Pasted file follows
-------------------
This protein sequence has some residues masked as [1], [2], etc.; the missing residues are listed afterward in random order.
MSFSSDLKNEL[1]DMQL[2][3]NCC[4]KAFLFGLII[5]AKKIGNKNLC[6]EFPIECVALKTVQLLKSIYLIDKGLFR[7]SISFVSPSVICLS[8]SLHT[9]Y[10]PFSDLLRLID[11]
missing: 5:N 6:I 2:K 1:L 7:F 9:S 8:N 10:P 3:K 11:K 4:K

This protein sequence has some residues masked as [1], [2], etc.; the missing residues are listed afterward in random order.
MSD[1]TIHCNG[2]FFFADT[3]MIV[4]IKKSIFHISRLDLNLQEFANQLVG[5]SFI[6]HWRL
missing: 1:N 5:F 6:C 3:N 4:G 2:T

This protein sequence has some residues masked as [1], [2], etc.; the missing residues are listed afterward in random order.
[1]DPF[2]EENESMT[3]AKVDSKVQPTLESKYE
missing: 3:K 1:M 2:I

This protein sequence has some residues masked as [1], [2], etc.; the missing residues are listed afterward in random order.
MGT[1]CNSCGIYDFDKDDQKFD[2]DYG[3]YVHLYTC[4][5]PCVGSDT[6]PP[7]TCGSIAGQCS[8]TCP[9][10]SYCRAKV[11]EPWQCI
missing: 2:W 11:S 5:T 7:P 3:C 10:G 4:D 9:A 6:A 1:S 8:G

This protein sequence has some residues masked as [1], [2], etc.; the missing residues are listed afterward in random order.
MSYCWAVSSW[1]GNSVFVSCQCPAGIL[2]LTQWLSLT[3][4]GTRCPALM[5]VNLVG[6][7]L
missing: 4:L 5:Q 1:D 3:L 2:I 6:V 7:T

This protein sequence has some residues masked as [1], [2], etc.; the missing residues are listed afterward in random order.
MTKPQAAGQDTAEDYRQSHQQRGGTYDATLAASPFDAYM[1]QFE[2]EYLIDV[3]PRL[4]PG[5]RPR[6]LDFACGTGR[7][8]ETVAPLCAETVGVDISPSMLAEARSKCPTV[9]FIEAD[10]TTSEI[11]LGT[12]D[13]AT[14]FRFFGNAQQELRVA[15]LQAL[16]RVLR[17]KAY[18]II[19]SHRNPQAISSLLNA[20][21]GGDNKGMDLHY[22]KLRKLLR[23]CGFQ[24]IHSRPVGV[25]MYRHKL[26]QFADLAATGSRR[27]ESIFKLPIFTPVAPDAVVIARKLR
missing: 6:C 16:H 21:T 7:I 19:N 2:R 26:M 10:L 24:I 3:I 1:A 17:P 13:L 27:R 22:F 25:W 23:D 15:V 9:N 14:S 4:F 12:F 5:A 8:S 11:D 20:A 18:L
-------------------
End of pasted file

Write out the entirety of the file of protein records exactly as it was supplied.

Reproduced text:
This protein sequence has some residues masked as [1], [2], etc.; the missing residues are listed afterward in random order.
MSFSSDLKNEL[1]DMQL[2][3]NCC[4]KAFLFGLII[5]AKKIGNKNLC[6]EFPIECVALKTVQLLKSIYLIDKGLFR[7]SISFVSPSVICLS[8]SLHT[9]Y[10]PFSDLLRLID[11]
missing: 5:N 6:I 2:K 1:L 7:F 9:S 8:N 10:P 3:K 11:K 4:K

This protein sequence has some residues masked as [1], [2], etc.; the missing residues are listed afterward in random order.
MSD[1]TIHCNG[2]FFFADT[3]MIV[4]IKKSIFHISRLDLNLQEFANQLVG[5]SFI[6]HWRL
missing: 1:N 5:F 6:C 3:N 4:G 2:T

This protein sequence has some residues masked as [1], [2], etc.; the missing residues are listed afterward in random order.
[1]DPF[2]EENESMT[3]AKVDSKVQPTLESKYE
missing: 3:K 1:M 2:I

This protein sequence has some residues masked as [1], [2], etc.; the missing residues are listed afterward in random order.
MGT[1]CNSCGIYDFDKDDQKFD[2]DYG[3]YVHLYTC[4][5]PCVGSDT[6]PP[7]TCGSIAGQCS[8]TCP[9][10]SYCRAKV[11]EPWQCI
missing: 2:W 11:S 5:T 7:P 3:C 10:G 4:D 9:A 6:A 1:S 8:G

This protein sequence has some residues masked as [1], [2], etc.; the missing residues are listed afterward in random order.
MSYCWAVSSW[1]GNSVFVSCQCPAGIL[2]LTQWLSLT[3][4]GTRCPALM[5]VNLVG[6][7]L
missing: 4:L 5:Q 1:D 3:L 2:I 6:V 7:T

This protein sequence has some residues masked as [1], [2], etc.; the missing residues are listed afterward in random order.
MTKPQAAGQDTAEDYRQSHQQRGGTYDATLAASPFDAYM[1]QFE[2]EYLIDV[3]PRL[4]PG[5]RPR[6]LDFACGTGR[7][8]ETVAPLCAETVGVDISPSMLAEARSKCPTV[9]FIEAD[10]TTSEI[11]LGT[12]D[13]AT[14]FRFFGNAQQELRVA[15]LQAL[16]RVLR[17]KAY[18]II[19]SHRNPQAISSLLNA[20][21]GGDNKGMDLHY[22]KLRKLLR[23]CGFQ[24]IHSRPVGV[25]MYRHKL[26]QFADLAATGSRR[27]ESIFKLPIFTPVAPDAVVIARKLR
missing: 6:C 16:H 21:T 7:I 19:N 2:R 26:M 10:L 24:I 3:I 1:A 17:P 13:L 27:R 22:F 25:W 23:D 15:V 9:N 14:S 4:F 12:F 5:A 8:S 11:D 20:A 18:L